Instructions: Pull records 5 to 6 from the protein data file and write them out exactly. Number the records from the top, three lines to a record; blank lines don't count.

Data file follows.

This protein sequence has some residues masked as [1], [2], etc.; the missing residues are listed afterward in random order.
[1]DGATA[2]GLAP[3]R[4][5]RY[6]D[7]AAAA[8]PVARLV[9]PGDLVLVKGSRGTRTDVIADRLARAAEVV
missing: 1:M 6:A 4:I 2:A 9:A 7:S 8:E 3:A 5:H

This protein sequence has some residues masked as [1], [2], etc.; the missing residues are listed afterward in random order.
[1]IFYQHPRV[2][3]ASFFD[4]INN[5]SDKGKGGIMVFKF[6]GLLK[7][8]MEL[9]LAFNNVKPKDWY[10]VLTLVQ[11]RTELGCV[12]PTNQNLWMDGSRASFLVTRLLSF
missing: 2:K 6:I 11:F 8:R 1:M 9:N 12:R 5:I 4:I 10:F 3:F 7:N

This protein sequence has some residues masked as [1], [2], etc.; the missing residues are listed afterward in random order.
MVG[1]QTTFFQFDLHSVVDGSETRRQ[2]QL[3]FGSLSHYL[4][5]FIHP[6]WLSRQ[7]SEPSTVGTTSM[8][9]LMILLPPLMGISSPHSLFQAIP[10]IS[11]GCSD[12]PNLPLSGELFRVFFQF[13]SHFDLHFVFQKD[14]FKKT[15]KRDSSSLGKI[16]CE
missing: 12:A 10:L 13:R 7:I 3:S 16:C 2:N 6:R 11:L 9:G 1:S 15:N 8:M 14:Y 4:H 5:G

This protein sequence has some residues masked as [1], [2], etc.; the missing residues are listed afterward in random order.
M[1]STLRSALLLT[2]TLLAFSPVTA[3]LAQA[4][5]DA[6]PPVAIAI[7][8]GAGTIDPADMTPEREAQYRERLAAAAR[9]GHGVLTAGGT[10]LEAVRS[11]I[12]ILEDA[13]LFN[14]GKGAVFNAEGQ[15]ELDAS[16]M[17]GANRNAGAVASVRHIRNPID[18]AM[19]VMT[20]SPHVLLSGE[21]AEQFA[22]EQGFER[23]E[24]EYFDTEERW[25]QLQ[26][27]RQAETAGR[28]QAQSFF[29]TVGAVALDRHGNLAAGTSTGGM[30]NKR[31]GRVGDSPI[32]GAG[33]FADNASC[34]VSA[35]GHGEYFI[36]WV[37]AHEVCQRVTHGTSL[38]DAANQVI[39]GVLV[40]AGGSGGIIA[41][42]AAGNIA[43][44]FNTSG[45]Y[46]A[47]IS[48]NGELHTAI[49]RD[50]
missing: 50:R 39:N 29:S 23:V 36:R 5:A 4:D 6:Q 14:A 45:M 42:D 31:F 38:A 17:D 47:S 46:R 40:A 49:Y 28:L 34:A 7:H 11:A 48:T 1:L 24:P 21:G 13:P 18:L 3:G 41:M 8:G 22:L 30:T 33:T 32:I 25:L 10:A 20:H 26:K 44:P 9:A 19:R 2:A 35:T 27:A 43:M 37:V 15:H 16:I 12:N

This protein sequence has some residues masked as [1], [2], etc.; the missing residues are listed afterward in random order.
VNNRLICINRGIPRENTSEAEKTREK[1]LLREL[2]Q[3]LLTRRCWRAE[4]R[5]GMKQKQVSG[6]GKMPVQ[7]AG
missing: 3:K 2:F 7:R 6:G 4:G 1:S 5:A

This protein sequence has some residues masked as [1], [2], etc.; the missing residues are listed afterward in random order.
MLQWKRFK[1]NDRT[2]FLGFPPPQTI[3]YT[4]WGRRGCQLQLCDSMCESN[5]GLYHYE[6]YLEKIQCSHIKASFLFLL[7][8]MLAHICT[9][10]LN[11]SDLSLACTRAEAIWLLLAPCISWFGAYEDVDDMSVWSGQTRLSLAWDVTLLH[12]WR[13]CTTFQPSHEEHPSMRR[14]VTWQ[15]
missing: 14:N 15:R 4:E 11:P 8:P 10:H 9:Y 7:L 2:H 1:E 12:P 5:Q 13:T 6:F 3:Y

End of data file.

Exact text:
This protein sequence has some residues masked as [1], [2], etc.; the missing residues are listed afterward in random order.
VNNRLICINRGIPRENTSEAEKTREK[1]LLREL[2]Q[3]LLTRRCWRAE[4]R[5]GMKQKQVSG[6]GKMPVQ[7]AG
missing: 3:K 2:F 7:R 6:G 4:G 1:S 5:A

This protein sequence has some residues masked as [1], [2], etc.; the missing residues are listed afterward in random order.
MLQWKRFK[1]NDRT[2]FLGFPPPQTI[3]YT[4]WGRRGCQLQLCDSMCESN[5]GLYHYE[6]YLEKIQCSHIKASFLFLL[7][8]MLAHICT[9][10]LN[11]SDLSLACTRAEAIWLLLAPCISWFGAYEDVDDMSVWSGQTRLSLAWDVTLLH[12]WR[13]CTTFQPSHEEHPSMRR[14]VTWQ[15]
missing: 14:N 15:R 4:E 11:P 8:P 10:H 9:Y 7:L 2:H 1:E 12:P 5:Q 13:T 6:F 3:Y